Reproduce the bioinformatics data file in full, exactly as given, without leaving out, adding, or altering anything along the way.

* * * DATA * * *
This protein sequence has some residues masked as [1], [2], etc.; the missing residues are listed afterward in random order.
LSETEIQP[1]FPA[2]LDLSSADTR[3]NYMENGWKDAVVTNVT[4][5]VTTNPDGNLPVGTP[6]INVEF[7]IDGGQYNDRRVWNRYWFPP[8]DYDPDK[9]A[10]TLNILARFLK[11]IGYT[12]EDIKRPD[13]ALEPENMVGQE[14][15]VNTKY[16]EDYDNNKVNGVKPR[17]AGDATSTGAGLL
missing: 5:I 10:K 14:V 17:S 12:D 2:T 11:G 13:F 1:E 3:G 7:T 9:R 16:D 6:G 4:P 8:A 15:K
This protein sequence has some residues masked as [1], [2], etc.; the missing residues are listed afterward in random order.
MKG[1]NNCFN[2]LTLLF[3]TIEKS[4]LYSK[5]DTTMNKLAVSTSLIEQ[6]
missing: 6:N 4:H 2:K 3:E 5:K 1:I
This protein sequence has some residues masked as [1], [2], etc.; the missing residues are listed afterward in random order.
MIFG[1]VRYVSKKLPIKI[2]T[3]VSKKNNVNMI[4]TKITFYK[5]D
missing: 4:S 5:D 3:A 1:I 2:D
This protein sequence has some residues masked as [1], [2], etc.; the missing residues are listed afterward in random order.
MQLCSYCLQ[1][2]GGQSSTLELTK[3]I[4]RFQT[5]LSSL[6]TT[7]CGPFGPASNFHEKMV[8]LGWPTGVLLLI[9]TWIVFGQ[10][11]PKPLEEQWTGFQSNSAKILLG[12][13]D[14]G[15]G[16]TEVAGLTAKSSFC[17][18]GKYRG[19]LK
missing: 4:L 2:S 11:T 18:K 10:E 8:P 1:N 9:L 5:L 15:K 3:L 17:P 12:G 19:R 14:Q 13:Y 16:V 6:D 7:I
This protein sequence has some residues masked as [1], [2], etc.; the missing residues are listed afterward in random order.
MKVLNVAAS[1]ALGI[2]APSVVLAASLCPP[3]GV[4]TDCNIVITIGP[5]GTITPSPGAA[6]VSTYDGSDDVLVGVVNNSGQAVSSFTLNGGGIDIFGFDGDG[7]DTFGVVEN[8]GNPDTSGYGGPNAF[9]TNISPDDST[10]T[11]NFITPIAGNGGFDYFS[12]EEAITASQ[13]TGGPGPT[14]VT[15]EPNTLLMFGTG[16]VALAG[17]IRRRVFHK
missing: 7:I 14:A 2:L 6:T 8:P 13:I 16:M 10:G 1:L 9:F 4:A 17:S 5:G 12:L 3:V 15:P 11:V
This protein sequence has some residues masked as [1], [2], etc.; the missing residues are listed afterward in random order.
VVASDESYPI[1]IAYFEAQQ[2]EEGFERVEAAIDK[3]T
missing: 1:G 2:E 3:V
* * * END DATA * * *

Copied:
This protein sequence has some residues masked as [1], [2], etc.; the missing residues are listed afterward in random order.
LSETEIQP[1]FPA[2]LDLSSADTR[3]NYMENGWKDAVVTNVT[4][5]VTTNPDGNLPVGTP[6]INVEF[7]IDGGQYNDRRVWNRYWFPP[8]DYDPDK[9]A[10]TLNILARFLK[11]IGYT[12]EDIKRPD[13]ALEPENMVGQE[14][15]VNTKY[16]EDYDNNKVNGVKPR[17]AGDATSTGAGLL
missing: 5:I 10:K 14:V 17:S 12:D 2:T 11:G 13:F 1:E 3:G 7:T 9:R 16:D 6:G 4:P 8:A 15:K
This protein sequence has some residues masked as [1], [2], etc.; the missing residues are listed afterward in random order.
MKG[1]NNCFN[2]LTLLF[3]TIEKS[4]LYSK[5]DTTMNKLAVSTSLIEQ[6]
missing: 6:N 4:H 2:K 3:E 5:K 1:I
This protein sequence has some residues masked as [1], [2], etc.; the missing residues are listed afterward in random order.
MIFG[1]VRYVSKKLPIKI[2]T[3]VSKKNNVNMI[4]TKITFYK[5]D
missing: 4:S 5:D 3:A 1:I 2:D
This protein sequence has some residues masked as [1], [2], etc.; the missing residues are listed afterward in random order.
MQLCSYCLQ[1][2]GGQSSTLELTK[3]I[4]RFQT[5]LSSL[6]TT[7]CGPFGPASNFHEKMV[8]LGWPTGVLLLI[9]TWIVFGQ[10][11]PKPLEEQWTGFQSNSAKILLG[12][13]D[14]G[15]G[16]TEVAGLTAKSSFC[17][18]GKYRG[19]LK
missing: 4:L 2:S 11:T 18:K 10:E 8:P 1:N 9:L 5:L 15:K 3:L 17:P 12:G 19:R 14:Q 13:Y 16:V 6:D 7:I
This protein sequence has some residues masked as [1], [2], etc.; the missing residues are listed afterward in random order.
MKVLNVAAS[1]ALGI[2]APSVVLAASLCPP[3]GV[4]TDCNIVITIGP[5]GTITPSPGAA[6]VSTYDGSDDVLVGVVNNSGQAVSSFTLNGGGIDIFGFDGDG[7]DTFGVVEN[8]GNPDTSGYGGPNAF[9]TNISPDDST[10]T[11]NFITPIAGNGGFDYFS[12]EEAITASQ[13]TGGPGPT[14]VT[15]EPNTLLMFGTG[16]VALAG[17]IRRRVFHK
missing: 7:I 14:A 2:L 6:T 8:P 13:I 16:M 10:G 1:L 9:F 4:A 17:S 5:G 12:L 3:V 15:P 11:V
This protein sequence has some residues masked as [1], [2], etc.; the missing residues are listed afterward in random order.
VVASDESYPI[1]IAYFEAQQ[2]EEGFERVEAAIDK[3]T
missing: 1:G 2:E 3:V